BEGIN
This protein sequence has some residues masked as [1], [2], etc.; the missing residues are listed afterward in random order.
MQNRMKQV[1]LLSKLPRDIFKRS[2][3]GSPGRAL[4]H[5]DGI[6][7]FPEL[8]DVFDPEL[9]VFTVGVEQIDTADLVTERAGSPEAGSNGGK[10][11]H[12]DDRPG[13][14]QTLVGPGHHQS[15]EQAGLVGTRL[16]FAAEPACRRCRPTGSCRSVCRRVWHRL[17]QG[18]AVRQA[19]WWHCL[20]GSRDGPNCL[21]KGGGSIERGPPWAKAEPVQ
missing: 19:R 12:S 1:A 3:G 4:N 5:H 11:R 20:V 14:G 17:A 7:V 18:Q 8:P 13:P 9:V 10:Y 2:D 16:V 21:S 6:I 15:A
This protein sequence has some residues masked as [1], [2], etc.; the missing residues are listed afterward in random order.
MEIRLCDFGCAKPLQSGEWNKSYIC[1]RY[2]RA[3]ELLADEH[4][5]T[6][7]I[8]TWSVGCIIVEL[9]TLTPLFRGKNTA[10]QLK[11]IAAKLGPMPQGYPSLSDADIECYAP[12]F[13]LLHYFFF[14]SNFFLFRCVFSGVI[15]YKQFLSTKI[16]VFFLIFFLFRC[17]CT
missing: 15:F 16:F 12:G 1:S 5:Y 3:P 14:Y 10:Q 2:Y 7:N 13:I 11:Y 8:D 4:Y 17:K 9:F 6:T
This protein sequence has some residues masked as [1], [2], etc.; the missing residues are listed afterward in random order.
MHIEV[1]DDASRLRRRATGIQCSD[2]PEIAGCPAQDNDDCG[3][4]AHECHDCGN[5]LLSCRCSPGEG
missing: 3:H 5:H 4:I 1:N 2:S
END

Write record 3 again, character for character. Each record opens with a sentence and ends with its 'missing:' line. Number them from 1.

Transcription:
This protein sequence has some residues masked as [1], [2], etc.; the missing residues are listed afterward in random order.
MHIEV[1]DDASRLRRRATGIQCSD[2]PEIAGCPAQDNDDCG[3][4]AHECHDCGN[5]LLSCRCSPGEG
missing: 3:H 5:H 4:I 1:N 2:S